Young people are experiencing rare cases of heart inflammation after getting coronavirus vaccines, but doctors say the risk of COVID-19 is far greater

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Young people who received the Pfizer-BioNTech or Moderna coronavirus vaccines are reporting higher-than-usual rates of heart inflammation and swelling, US health officials said on Thursday.

The findings are preliminary and come from a self-reported database of potential side effects. The Centers for Disease Control and Prevention has yet to confirm a link to the vaccines, although researchers are now investigating these incidents of heart inflammation, known as myocarditis, and heart swelling, known as pericarditis.

The CDC plans to convene an advisory group to discuss the issue on June 18. Earlier this month, Israel’s health ministry said there was a “probable link” between Pfizer’s vaccine and heart muscle inflammation in young men.

In Thursday interviews with Insider, cardiologists and infectious-disease specialists said the potential risk of the vaccine is still tiny compared to the potential damage from getting infected with the coronavirus. Not all experts are convinced there’s a link between the events and the shots.

“It’s not a no-brainer that there’s an association, because the season for getting myocarditis is around now,” Dr. Lorry Rubin, director of pediatric infectious diseases at Northwell Health’s Cohen Children’s Medical Center told Insider.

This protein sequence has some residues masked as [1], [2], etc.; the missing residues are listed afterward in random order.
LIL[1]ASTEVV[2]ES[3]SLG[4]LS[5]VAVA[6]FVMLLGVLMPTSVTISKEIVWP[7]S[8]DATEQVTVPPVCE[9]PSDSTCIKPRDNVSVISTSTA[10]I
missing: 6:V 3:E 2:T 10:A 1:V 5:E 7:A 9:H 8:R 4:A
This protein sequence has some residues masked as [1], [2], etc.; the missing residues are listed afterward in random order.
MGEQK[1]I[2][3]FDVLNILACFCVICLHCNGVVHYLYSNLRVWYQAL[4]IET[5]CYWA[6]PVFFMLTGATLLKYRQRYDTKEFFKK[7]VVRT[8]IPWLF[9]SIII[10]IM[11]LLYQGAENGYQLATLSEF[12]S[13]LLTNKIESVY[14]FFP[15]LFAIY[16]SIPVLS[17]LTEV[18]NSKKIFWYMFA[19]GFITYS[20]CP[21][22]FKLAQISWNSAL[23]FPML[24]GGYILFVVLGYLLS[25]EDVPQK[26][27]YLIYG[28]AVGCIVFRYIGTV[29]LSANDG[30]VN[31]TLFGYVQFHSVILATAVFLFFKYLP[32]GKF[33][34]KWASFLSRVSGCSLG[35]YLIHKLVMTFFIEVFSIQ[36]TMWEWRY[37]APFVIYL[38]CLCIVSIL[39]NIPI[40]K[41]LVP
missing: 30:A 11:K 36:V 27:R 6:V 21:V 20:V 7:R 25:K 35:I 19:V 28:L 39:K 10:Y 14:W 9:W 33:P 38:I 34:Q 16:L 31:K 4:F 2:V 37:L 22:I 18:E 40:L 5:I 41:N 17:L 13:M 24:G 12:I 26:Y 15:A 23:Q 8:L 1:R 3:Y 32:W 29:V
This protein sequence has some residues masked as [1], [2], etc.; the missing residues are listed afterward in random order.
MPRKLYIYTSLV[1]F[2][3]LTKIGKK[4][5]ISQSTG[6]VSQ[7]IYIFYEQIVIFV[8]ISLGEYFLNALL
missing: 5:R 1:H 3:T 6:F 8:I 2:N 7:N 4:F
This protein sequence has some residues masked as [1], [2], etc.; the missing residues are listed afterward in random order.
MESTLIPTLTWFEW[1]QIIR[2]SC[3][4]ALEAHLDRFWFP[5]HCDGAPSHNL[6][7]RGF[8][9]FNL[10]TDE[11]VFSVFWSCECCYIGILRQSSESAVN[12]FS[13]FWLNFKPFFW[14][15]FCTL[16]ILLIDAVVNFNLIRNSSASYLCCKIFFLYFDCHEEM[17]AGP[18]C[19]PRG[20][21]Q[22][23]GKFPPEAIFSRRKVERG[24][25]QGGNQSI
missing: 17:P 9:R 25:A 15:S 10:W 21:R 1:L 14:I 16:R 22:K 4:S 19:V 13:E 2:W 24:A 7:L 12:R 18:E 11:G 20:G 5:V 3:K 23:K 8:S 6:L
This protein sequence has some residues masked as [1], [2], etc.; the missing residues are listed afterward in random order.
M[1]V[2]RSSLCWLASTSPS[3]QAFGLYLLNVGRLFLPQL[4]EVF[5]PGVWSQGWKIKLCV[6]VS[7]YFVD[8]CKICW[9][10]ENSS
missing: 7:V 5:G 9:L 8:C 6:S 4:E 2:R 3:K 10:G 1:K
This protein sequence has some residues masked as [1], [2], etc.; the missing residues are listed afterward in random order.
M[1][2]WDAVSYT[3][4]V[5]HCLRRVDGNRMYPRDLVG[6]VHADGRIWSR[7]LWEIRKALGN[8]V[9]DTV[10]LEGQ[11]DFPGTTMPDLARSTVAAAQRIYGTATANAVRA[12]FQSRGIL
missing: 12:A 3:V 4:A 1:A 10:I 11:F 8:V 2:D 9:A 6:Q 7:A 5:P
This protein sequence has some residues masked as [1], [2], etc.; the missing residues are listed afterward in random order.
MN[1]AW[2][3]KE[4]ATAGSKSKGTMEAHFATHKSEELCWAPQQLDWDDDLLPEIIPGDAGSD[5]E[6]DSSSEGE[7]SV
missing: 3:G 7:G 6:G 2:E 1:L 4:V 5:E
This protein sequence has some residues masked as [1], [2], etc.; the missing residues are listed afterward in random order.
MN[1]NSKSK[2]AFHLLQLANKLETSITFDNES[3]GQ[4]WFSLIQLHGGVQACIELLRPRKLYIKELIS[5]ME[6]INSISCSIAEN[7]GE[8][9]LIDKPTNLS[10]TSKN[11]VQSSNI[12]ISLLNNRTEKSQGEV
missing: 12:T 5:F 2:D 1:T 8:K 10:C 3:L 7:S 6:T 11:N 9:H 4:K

A group of viruses called enteroviruses is the most common cause of myocarditis, Rubin said. Those viruses typically circulate in the summer months.

“That’s not the sole cause, but that’s the most common infectious trigger for myocarditis and that’s more of a seasonal infection,” he said.

All three experts also agreed that getting vaccinated, even for young and healthy men and boys, is still the best option.

“You definitely should choose vaccination in that age group because it’s safer than wild-type virus infection,” said Dr. Leslie Cooper, a cardiologist who specializes in myocarditis at the Mayo Clinic.

Early reporting shows more heart side effects reported than expected

The preliminary data show elevated rates of the heart issues among younger vaccinated people, ages 16 to 24 years old. CDC officials, presenting Thursday at a Food and Drug Administration advisory meeting,  shared data that included about 12 million doses given to people in this age range. CDC officials said they would typically expect to see between 10 to 102 cases of these heart events in this group. Instead, 275 confirmed cases have been reported.

Most of these cases came after the second dose and were commonly reported in men, according to the preliminary data. The CDC is still in the process of confirming and investigating these self-reported cases. 

The most common symptoms were chest pain and elevated levels of cardiac enzymes. The vast majority of these cases were short-lived, and at least 81% of people have already fully recovered from their symptoms, according to the data.

Even if the cases are linked to the vaccine, experts said the greater risk — by far — is COVID-19. 

“We’re talking about an incidence of myocarditis from the vaccine that is 100 times lower than the incidence when you actually get the infection,” Dr. Eliot Peyster, a cardiologist at the University of Pennsylvania, told Insider. “So, yes it’s probably twice as likely as people who …read more

Source:: Business Insider


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